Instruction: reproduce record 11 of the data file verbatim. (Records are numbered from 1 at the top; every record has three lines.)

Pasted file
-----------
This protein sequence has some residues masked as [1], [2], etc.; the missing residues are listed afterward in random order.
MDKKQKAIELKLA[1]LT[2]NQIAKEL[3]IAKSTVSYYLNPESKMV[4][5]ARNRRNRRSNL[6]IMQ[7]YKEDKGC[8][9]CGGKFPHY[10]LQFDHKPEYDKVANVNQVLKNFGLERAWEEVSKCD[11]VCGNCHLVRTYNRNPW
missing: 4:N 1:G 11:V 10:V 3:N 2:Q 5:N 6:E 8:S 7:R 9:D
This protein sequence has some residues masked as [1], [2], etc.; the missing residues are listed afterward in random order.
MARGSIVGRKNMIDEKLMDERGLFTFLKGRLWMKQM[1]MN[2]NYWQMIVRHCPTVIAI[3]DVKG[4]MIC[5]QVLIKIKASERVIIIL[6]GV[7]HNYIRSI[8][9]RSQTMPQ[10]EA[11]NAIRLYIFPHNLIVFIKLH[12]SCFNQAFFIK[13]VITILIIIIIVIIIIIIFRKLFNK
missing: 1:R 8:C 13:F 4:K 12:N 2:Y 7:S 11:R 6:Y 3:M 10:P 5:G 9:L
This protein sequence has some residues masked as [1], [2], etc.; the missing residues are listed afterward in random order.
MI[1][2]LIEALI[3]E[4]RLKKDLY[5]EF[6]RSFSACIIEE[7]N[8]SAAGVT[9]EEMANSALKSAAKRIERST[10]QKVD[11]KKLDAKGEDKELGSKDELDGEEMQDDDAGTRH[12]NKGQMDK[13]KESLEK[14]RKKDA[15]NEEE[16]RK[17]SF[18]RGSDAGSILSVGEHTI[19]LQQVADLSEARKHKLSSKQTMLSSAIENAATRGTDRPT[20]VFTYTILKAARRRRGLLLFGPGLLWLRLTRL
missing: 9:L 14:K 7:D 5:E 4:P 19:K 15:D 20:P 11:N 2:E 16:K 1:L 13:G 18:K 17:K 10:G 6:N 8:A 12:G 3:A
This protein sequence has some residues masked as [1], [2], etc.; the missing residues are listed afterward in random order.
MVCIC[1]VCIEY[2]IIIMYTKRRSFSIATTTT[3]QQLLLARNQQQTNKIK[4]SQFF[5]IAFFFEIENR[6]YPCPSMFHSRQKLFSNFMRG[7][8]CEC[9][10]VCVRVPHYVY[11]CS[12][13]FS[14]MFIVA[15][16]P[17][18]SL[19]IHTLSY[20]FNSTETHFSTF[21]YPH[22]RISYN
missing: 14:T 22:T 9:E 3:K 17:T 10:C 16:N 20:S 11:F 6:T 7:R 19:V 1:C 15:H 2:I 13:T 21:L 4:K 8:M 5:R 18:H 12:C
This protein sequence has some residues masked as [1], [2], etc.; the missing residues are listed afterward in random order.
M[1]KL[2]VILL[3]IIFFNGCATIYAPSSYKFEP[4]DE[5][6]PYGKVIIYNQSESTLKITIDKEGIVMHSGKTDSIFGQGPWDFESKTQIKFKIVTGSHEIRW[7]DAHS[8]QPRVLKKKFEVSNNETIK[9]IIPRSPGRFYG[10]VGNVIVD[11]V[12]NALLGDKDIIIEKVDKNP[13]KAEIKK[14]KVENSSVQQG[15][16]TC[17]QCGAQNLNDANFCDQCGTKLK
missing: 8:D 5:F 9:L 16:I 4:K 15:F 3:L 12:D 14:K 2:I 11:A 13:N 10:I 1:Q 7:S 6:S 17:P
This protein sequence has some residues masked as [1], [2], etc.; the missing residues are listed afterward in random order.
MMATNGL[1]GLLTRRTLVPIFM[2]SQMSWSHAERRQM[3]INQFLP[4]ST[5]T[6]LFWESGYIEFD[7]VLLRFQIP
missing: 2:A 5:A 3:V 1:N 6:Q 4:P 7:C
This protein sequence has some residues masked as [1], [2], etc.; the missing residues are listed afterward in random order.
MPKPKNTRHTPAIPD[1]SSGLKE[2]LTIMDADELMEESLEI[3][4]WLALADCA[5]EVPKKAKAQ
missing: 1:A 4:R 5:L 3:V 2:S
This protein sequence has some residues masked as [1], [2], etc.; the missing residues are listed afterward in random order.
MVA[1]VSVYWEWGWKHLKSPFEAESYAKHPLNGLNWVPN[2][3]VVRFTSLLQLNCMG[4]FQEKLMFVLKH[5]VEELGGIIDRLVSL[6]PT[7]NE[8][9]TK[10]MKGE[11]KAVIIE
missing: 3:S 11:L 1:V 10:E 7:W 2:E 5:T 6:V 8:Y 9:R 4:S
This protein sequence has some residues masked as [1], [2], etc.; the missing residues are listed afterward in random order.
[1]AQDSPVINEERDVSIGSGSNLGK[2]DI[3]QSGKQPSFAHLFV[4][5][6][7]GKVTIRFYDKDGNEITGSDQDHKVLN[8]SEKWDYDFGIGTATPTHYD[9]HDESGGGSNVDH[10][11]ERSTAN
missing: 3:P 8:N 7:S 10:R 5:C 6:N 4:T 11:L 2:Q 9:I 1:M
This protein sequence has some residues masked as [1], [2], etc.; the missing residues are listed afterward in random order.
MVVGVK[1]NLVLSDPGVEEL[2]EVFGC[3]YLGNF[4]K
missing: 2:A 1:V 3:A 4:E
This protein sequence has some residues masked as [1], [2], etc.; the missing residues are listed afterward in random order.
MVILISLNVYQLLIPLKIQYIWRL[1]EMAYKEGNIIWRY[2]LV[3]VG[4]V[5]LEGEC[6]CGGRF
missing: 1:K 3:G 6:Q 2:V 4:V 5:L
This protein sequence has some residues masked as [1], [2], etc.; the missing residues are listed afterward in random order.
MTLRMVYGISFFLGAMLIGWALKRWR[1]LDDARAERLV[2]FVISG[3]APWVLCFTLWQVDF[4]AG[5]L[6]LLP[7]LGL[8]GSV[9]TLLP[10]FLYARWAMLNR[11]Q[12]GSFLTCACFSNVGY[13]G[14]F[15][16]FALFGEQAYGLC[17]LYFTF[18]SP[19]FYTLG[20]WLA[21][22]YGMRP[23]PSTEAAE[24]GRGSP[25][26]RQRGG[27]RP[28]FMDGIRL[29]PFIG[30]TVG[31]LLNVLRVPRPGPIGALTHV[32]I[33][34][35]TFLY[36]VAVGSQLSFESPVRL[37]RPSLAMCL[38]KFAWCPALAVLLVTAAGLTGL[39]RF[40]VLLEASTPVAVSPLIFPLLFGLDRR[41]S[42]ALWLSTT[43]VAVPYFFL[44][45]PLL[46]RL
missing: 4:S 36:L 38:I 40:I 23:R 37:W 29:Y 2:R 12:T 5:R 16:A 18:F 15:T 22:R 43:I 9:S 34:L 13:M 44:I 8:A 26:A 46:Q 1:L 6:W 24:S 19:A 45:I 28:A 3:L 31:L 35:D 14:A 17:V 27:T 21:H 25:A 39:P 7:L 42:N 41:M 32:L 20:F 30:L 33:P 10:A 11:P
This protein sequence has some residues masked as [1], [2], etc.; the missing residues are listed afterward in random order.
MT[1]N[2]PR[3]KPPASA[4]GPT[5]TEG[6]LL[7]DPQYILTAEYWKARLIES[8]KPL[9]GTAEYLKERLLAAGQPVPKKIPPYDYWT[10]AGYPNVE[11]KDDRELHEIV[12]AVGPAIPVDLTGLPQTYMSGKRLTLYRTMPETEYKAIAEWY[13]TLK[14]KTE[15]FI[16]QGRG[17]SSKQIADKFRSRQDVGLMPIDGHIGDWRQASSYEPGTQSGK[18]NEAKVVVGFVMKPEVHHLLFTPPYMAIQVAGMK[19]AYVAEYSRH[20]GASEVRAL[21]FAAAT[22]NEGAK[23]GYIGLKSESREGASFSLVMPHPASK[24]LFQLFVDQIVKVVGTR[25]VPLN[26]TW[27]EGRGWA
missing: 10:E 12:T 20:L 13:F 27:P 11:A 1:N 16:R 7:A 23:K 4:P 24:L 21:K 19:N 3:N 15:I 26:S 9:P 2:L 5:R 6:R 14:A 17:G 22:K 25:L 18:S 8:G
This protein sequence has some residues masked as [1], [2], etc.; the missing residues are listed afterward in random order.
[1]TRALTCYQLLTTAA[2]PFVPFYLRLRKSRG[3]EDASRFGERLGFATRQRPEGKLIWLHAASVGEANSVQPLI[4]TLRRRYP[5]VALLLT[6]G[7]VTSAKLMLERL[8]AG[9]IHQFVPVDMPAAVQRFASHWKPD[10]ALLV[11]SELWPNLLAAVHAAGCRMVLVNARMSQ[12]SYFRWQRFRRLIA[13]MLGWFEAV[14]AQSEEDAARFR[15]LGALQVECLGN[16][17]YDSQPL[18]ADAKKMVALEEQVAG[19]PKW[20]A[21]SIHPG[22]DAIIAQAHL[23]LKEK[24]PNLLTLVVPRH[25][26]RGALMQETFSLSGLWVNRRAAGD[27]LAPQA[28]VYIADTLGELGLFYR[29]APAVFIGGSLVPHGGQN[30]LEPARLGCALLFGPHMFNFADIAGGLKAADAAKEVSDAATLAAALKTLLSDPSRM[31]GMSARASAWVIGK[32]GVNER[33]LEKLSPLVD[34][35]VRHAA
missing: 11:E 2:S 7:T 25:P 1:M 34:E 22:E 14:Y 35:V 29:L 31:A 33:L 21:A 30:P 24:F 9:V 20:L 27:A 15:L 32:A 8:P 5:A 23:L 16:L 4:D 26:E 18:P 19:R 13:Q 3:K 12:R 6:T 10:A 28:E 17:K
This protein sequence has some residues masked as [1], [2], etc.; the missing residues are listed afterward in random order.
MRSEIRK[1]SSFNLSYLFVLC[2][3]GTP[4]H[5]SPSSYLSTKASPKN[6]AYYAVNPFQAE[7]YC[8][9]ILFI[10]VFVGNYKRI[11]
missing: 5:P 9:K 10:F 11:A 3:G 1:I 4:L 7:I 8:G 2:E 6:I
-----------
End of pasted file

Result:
This protein sequence has some residues masked as [1], [2], etc.; the missing residues are listed afterward in random order.
MVILISLNVYQLLIPLKIQYIWRL[1]EMAYKEGNIIWRY[2]LV[3]VG[4]V[5]LEGEC[6]CGGRF
missing: 1:K 3:G 6:Q 2:V 4:V 5:L